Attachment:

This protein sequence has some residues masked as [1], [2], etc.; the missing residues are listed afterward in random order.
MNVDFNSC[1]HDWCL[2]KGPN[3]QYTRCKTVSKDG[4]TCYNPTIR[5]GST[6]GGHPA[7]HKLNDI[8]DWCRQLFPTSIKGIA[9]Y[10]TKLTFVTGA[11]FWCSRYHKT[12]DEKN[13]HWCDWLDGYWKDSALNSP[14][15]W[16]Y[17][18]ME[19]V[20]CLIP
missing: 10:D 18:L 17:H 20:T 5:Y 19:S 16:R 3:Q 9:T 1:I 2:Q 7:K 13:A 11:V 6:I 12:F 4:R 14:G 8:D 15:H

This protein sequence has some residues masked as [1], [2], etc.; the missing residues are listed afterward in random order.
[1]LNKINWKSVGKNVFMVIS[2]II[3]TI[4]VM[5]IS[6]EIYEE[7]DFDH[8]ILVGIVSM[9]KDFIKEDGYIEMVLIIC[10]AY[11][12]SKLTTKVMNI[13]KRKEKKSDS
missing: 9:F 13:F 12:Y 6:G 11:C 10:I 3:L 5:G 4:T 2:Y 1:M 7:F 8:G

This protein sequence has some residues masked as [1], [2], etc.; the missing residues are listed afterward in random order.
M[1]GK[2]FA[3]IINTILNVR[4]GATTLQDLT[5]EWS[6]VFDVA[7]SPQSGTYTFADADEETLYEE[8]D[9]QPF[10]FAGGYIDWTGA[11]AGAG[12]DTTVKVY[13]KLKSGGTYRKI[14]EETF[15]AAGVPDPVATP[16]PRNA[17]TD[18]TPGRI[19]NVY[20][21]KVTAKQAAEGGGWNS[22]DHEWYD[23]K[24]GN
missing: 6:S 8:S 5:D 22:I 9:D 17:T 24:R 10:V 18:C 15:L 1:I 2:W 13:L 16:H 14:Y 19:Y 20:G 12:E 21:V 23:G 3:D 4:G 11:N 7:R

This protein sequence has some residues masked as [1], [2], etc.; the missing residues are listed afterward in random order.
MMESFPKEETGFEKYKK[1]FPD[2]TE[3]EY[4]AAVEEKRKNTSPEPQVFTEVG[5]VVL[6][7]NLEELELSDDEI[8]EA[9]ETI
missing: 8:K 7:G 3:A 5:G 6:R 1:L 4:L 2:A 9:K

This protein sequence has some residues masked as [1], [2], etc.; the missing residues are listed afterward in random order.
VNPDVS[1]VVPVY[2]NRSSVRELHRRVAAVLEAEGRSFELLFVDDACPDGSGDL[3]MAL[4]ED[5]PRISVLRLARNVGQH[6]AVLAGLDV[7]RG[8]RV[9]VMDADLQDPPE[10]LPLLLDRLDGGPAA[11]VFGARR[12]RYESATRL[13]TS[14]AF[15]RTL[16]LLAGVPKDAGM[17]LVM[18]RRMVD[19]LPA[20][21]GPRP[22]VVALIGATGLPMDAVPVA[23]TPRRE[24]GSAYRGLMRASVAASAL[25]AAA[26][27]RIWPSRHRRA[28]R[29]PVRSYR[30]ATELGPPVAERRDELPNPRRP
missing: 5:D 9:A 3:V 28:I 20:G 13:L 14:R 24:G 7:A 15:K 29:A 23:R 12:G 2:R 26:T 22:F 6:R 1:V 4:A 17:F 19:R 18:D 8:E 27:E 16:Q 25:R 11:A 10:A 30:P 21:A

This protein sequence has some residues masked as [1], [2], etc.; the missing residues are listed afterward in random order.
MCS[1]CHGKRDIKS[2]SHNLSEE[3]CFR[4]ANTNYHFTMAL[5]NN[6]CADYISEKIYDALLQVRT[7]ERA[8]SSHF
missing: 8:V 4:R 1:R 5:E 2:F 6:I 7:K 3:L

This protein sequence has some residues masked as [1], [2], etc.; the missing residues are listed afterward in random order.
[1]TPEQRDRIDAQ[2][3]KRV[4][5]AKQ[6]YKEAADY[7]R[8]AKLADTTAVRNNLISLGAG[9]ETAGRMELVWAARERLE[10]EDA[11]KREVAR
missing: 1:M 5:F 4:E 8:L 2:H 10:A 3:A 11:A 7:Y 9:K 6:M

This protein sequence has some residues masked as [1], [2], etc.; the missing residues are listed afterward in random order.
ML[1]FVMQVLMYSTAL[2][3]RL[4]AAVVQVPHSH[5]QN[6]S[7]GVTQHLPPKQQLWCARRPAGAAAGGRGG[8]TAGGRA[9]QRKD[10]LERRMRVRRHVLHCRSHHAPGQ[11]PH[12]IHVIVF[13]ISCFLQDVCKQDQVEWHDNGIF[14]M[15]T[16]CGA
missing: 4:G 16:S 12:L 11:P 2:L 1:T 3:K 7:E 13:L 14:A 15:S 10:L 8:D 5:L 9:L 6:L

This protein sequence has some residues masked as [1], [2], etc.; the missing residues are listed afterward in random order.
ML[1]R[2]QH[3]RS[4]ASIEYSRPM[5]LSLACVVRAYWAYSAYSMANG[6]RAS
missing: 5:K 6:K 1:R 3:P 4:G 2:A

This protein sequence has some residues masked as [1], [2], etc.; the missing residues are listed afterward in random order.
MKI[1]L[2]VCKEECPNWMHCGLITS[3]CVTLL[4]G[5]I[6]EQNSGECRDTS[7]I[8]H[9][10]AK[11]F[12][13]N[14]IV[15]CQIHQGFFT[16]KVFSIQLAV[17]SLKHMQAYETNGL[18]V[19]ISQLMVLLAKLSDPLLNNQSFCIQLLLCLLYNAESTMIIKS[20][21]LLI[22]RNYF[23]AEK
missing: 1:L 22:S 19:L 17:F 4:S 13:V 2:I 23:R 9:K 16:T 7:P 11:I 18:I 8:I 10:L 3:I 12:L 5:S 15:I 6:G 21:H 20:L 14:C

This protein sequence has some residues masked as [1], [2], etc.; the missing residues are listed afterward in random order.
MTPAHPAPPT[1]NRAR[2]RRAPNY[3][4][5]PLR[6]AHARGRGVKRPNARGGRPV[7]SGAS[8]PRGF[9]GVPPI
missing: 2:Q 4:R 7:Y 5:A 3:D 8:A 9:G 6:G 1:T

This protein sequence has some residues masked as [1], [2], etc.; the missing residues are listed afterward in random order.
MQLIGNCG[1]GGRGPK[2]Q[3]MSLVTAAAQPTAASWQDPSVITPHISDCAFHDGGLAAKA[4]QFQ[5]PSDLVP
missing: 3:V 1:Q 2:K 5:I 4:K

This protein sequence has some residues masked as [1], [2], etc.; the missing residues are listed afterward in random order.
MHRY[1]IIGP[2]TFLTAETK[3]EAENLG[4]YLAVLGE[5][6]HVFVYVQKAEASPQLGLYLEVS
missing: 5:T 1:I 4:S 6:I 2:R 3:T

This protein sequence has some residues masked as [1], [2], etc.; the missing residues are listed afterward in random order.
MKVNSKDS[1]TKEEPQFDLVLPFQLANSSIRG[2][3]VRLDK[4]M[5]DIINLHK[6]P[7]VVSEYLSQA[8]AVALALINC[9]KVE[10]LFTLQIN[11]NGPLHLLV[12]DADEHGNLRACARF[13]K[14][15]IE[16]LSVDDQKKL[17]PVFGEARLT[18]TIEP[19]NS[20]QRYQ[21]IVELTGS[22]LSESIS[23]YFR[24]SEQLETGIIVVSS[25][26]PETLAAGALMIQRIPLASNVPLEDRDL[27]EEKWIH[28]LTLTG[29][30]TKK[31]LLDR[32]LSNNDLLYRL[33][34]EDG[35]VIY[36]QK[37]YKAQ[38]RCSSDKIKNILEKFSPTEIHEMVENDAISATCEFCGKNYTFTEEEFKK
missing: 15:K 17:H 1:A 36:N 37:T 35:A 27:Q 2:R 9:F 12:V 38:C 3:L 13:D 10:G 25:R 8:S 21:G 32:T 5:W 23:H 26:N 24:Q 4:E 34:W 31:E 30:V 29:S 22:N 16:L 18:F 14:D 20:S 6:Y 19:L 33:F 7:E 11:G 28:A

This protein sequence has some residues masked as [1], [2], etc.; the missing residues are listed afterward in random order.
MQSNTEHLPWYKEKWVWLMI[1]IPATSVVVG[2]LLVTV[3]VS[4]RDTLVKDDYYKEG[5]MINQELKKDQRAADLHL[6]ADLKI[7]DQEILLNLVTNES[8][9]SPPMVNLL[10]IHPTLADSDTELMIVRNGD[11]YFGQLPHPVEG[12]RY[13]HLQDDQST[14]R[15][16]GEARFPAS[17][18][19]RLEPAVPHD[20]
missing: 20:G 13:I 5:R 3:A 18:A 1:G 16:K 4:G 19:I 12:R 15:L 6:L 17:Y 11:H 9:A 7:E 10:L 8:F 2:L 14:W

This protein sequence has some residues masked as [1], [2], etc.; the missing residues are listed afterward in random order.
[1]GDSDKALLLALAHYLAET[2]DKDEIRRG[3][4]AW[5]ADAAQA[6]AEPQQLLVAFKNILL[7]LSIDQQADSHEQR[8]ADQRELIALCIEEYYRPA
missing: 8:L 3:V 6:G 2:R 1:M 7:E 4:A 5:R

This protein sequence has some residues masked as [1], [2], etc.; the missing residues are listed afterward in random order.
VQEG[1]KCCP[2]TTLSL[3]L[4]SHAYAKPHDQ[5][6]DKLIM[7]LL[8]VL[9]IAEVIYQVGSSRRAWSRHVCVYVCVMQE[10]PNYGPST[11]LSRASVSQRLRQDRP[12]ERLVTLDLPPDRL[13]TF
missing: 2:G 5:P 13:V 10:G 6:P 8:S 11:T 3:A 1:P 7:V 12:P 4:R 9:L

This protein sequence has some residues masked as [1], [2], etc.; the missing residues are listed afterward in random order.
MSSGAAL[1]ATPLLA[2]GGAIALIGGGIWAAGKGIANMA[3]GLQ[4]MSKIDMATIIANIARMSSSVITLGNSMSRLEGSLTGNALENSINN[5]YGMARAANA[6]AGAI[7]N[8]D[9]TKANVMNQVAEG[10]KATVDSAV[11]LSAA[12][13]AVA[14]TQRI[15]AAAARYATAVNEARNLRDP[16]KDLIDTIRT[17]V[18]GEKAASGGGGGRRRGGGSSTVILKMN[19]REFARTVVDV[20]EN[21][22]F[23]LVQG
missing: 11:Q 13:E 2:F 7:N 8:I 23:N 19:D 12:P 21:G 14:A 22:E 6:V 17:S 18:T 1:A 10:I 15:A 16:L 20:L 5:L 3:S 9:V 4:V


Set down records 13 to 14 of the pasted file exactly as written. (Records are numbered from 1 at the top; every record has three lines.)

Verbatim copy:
This protein sequence has some residues masked as [1], [2], etc.; the missing residues are listed afterward in random order.
MHRY[1]IIGP[2]TFLTAETK[3]EAENLG[4]YLAVLGE[5][6]HVFVYVQKAEASPQLGLYLEVS
missing: 5:T 1:I 4:S 6:I 2:R 3:T

This protein sequence has some residues masked as [1], [2], etc.; the missing residues are listed afterward in random order.
MKVNSKDS[1]TKEEPQFDLVLPFQLANSSIRG[2][3]VRLDK[4]M[5]DIINLHK[6]P[7]VVSEYLSQA[8]AVALALINC[9]KVE[10]LFTLQIN[11]NGPLHLLV[12]DADEHGNLRACARF[13]K[14][15]IE[16]LSVDDQKKL[17]PVFGEARLT[18]TIEP[19]NS[20]QRYQ[21]IVELTGS[22]LSESIS[23]YFR[24]SEQLETGIIVVSS[25][26]PETLAAGALMIQRIPLASNVPLEDRDL[27]EEKWIH[28]LTLTG[29][30]TKK[31]LLDR[32]LSNNDLLYRL[33][34]EDG[35]VIY[36]QK[37]YKAQ[38]RCSSDKIKNILEKFSPTEIHEMVENDAISATCEFCGKNYTFTEEEFKK
missing: 15:K 17:H 1:A 36:N 37:T 35:A 27:Q 2:R 9:F 12:V 38:C 3:L 13:D 10:G 25:R 8:S 21:G 32:T 5:W 23:H 26:N 24:Q 4:E 34:W 31:E 30:V 29:S 22:N 16:L 18:F 14:D 20:S 6:Y 19:L 33:F 7:E 11:G 28:A